I met another wholesaler in my area who is more seasoned than me and willing to work with me (I’m a “newbie”).
Tomorrow we have our first meeting, my job is to help him find cash buyers to match with some current homes he has contracts for.
I’m ecstatic of course and he knows I’m a newbie. I’m just wondering if there’s any advice anyone could give in regards to if I should bring anything, what research should I do prior to, am I thinking about it too hard? Lol
Hi @Londyn Garner ! Welcome to BiggerPockets and also to the wonderful world of wholesaling!
If I understand you correctly, he's already got contracts and you'll be trying to sell these deals to cash buyers. If so, you should analyze the dickens out of those contracts to ensure that they actually are deals!
You should be asking your seasoned wholesaler questions like:
- Are these buy-and-hold deals or fix-and-flip deals?
- How did you determine the price to pay the seller?
- How did you determine the price you're asking from the buyer?
- How did you determine that this deal makes sense to a buyer, from a financial standpoint? What are the specific metrics used (for example, many buy-and-hold investors look at cash-on-cash return).
- How much time do we have to find a buyer?
If your wholesaler can't answer questions like these, run away!
Finding serious buyers is pretty easy when you have great deals, and dang near impossible if you don't.
Thanks so much for the help!
@Londyn Garner If you are looking at this from the perspective of finding a mentor/internship...
•Make sure they have a history of success.
•Make sure their history includes failures (a good mentor had some failures that have significantly strengthened their ability to succeed and thus their ability to coach you to succeed).
•Find out his system and his success rate.
•Ask about deals that have been a bust and deals that have gone really well.
•Definitely ask about properties/deals they have taken full cycle (bought, rehabbed, rented, sold, refi’d, etc) based on their business plan. Also
•Ask what current projects are they are working on now, which could give you insight in how you might help them.
•Get referrals (many) -- both active and past.
•Make sure the value is very quantifiable in relation to your realistic goals
•Ask: What advice would you give to someone in my position?
•Ask: What do you wish you'd known when you were just starting out, looking to scale, etc? Make these specific for you.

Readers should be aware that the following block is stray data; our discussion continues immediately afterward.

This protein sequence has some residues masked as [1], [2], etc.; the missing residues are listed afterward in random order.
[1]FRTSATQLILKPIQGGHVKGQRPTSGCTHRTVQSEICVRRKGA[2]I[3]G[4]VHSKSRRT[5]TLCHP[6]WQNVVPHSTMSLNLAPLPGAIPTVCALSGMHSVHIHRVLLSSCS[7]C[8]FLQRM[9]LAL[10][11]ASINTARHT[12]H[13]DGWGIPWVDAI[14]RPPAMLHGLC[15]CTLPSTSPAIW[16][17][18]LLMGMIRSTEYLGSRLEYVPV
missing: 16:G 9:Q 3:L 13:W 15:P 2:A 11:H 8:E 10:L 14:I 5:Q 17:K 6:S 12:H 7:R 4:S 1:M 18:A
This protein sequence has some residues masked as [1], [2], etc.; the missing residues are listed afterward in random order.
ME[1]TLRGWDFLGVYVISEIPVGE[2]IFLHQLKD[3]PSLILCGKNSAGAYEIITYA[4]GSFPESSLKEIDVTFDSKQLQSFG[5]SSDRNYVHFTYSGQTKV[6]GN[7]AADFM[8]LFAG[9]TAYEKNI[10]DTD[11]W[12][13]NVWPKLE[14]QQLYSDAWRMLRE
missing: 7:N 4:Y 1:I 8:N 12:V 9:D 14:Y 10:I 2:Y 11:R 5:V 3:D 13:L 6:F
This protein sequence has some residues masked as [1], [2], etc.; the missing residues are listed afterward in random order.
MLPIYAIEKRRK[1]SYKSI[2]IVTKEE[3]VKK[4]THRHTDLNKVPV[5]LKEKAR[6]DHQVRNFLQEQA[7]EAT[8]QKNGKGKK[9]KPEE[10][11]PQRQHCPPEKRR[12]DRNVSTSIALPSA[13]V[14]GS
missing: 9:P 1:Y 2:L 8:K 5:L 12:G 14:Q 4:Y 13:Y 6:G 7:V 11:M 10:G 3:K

â¢Ask: What do you think makes people successful in REI?
•Ask: What are 1-3 books I should read soon?
•What methods have worked and what has not worked?
•What type of advice can he give you just starting out?
•What's the biggest mistake he's made? And how did he overcome it?
It is very important to understand what they learned from least successful experiences and projects, especially the ones that didn't go as planned. You really want to know how they approached them and how they went about remediation steps to get back on track. You also want to know the mistakes they have made and how they went about rectifying those mistakes.
•What team members do you need to get started?
â¢Finally, don't just stick to REI, get to know as personaï¿½ (FORD - Family, Occupation, Recreation, Dreams). You'll want to get a feel for who they are, what they value, etc. since as the saying goes, people do business with folks they like, know, and trust.
And more important, ask yourself some questions:
•What is your skill sets?
•What do you enjoy doing with your time?
•What do you dislike?
•What is your end goal?
•Why are you doing this?
•Who are you associating with?
•What are you willing to “pay” in order to achieve all your goals? (time/effort/money)
A good Mentor will ask you all of these questions and more. Otherwise you can become distracted by all of the options and end up in an area of the business you are ill suited for or just dislike.
Ultimately, focus on providing value. According to some opinions you only need to ask one question: “How can I help you?”, but is better if you have a plan ready to answer yourself that question.
•Ask him how you can help him out. What can you do? And what are his expectations?
•Don't make it about you. Make it about him.
•Ask questions that show what you want and how you want to provide more value than the cost of mentoring you.
•Express gratitude, ask how you can help, follow up, pay for the meal/coffee.
Try to have fun and I hope it goes well!
Are you licensed?
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